A Model for the Genesis of Arterial Pressure Mayer Waves from Heart Rate and Sympathetic Activity
Taylor, J. Andrew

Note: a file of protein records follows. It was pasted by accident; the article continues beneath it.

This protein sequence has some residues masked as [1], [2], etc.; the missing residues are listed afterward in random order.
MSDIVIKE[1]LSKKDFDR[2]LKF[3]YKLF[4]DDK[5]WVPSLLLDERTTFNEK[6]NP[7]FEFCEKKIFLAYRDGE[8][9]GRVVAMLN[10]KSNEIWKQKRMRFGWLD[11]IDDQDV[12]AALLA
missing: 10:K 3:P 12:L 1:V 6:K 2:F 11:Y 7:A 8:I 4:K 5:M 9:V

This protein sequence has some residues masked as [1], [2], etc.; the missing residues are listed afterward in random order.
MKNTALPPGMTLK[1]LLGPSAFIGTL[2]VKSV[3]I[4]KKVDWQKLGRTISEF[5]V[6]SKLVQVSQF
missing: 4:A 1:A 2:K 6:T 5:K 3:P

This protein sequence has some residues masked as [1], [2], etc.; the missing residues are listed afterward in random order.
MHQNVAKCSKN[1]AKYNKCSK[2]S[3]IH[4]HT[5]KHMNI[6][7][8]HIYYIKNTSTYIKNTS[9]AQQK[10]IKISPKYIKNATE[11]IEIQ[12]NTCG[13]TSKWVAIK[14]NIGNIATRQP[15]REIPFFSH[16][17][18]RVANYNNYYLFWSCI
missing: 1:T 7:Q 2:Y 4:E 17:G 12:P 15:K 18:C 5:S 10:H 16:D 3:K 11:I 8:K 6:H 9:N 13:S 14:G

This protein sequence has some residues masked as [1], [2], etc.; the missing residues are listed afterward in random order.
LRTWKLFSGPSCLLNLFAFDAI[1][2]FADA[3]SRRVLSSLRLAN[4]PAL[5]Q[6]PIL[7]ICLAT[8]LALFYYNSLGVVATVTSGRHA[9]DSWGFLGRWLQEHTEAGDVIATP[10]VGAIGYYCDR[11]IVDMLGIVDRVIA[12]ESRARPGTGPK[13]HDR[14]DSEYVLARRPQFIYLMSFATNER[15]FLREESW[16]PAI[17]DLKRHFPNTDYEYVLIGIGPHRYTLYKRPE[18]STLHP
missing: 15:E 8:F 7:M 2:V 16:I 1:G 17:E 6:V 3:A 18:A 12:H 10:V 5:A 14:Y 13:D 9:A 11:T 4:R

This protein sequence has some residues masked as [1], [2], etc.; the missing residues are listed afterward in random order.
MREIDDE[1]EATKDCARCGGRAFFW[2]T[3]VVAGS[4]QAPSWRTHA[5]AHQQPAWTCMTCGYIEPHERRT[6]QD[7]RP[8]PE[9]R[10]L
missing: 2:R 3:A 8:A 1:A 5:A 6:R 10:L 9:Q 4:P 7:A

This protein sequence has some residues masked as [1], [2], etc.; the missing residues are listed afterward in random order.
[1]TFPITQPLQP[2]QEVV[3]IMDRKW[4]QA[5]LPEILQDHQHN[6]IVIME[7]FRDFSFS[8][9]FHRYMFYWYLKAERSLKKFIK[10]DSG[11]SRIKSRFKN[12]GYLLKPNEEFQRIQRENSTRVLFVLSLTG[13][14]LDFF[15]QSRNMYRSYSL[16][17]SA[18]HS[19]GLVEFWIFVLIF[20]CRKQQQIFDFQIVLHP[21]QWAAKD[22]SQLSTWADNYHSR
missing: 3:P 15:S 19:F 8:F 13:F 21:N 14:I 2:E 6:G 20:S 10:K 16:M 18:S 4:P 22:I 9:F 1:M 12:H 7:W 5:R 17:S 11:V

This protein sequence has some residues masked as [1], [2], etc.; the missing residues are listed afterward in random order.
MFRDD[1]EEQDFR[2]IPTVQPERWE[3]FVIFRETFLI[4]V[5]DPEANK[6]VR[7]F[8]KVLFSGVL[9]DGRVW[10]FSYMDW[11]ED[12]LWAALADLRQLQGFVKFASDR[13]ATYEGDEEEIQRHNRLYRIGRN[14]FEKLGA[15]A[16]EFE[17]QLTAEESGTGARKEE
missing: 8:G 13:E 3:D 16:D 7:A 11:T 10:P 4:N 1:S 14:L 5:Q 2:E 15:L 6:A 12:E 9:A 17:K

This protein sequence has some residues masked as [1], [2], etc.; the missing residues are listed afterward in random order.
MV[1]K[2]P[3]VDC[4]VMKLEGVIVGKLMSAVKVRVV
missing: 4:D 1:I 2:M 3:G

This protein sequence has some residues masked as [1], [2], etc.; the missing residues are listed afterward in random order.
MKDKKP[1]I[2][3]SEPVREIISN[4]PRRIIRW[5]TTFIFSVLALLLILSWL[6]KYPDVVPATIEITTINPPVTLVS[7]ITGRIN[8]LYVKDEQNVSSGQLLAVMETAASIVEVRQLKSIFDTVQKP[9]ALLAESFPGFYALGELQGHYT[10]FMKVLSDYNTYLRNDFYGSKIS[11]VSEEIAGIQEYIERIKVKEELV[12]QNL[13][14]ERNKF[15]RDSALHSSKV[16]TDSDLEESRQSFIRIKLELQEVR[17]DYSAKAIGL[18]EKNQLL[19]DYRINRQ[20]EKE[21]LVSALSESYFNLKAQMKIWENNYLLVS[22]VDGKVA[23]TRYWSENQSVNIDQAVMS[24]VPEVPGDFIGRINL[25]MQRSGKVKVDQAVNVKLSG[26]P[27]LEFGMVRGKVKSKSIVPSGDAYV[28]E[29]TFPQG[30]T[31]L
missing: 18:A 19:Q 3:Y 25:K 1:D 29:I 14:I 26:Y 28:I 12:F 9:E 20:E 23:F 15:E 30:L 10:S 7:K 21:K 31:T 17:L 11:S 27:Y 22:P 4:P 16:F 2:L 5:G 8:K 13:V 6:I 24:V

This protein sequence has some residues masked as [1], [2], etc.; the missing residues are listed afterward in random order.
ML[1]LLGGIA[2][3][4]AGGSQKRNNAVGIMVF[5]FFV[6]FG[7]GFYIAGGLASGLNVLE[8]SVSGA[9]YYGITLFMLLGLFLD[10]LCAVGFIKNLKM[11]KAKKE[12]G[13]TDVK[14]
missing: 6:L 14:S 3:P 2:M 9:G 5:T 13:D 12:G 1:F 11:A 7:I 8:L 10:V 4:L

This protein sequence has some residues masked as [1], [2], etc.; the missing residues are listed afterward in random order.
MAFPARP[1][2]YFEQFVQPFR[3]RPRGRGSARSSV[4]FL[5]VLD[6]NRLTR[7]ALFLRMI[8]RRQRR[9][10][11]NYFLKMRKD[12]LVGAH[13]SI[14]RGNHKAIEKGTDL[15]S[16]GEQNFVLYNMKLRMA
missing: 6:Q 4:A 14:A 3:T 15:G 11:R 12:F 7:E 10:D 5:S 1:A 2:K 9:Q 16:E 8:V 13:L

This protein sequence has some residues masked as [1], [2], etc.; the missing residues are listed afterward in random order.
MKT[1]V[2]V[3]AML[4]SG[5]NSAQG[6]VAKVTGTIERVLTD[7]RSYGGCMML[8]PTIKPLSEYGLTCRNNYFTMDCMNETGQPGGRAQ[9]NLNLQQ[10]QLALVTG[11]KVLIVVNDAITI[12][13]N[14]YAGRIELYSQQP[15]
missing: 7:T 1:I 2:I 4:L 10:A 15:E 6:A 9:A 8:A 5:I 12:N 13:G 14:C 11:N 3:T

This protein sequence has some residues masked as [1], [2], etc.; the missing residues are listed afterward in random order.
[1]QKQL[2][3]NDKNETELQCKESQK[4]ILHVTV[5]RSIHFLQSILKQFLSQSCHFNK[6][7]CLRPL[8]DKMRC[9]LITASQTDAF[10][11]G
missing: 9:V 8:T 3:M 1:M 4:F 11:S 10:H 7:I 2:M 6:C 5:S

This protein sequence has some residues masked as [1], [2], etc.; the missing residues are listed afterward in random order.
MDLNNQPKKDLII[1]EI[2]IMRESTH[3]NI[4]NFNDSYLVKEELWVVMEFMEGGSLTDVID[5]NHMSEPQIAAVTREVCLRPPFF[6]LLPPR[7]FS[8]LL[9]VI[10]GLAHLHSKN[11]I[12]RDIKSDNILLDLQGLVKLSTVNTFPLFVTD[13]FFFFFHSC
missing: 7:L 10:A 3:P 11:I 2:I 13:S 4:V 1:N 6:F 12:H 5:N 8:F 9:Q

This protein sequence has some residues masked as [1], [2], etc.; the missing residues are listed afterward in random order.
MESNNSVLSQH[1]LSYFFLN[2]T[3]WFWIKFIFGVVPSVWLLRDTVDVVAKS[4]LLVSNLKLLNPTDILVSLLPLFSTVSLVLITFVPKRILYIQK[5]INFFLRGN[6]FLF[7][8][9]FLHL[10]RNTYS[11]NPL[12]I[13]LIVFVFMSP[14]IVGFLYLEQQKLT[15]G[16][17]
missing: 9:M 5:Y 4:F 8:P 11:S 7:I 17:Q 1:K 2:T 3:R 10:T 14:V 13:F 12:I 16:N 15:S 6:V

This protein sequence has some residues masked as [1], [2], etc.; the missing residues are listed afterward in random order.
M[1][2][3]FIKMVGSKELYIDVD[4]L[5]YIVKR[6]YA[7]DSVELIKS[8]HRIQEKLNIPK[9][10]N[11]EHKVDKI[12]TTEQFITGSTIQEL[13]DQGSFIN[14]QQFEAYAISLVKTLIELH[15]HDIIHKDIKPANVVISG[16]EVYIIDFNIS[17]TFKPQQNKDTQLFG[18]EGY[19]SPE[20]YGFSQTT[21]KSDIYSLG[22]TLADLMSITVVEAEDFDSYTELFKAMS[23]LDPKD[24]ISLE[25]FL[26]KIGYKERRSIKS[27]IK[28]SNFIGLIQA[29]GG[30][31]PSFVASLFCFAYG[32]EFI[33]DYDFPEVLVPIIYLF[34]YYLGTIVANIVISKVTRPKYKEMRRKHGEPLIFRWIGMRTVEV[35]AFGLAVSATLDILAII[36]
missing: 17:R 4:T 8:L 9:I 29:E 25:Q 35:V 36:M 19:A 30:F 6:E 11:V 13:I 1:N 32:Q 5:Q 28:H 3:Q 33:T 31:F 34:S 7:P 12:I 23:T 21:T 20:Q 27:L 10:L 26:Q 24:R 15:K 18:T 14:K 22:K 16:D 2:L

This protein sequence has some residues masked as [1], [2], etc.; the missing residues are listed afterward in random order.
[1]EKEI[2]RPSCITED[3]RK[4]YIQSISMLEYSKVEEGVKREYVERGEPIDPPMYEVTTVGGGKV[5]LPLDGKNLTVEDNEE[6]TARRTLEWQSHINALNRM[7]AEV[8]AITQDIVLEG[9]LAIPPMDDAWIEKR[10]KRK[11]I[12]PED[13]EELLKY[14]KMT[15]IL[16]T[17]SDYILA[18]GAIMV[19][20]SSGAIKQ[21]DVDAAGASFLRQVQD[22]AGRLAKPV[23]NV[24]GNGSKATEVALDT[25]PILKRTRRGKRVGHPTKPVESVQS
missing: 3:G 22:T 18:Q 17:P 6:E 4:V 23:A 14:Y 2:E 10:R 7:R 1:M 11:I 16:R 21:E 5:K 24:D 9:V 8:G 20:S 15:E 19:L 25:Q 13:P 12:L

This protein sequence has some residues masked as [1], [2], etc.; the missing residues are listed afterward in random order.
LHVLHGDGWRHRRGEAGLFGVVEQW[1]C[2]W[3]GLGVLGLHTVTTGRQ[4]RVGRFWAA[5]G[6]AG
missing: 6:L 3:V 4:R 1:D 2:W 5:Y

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Both theoretic models and cross-spectral analyses suggest that an oscillating sympathetic nervous outflow generates the low frequency arterial pressure fluctuations termed Mayer waves. Fluctuations in heart rate also have been suggested to relate closely to Mayer waves, but empiric models have not assessed the joint causative influences of hemt rate and sympathetic activity. Therefore, we constructed a model based simply upon the hemodynamic equation deriving from Ohm's Law. With this model, we determined time relations and relative contributions of heart rate and sympathetic activity to the genesis of arterial pressure Mayer waves. We assessed data from eight healthy young volunteers in the basal state and in a high sympathetic state known to produce concurrent increases in sympathetic nervous outflow and Mayer wave amplitude. We fit the Mayer waves (0.05-0.20 Hz) in mean arterial pressure by the weighted sum ofleading oscillations in heart rate and sympathetic nerve activity. This model of our data showed heart rate oscillations leading by 2-3.75 seconds were responsible for almost half of the variance in arterial pressure (basal R^2=0.435±0.140, high sympathetic R^2=0.438±0.180). Surprisingly, sympathetic activity (lead 0-5 seconds) contributed only modestly to the explained variance in Mayer waves during either sympathetic state (basal: ∆R^2=0.046±0.026; heightened: ∆R^2=0.085±0.036). Thus, it appears that heart rate oscillations contribute to Mayer waves in a simple linear fashion, whereas sympathetic fluctuations contribute little to Mayer waves in this way. Although these results do not exclude an important vascular sympathetic role, they do suggest that additional Ji1ctors, such as sympathetic transduction into vascular resistance, modulate its influence.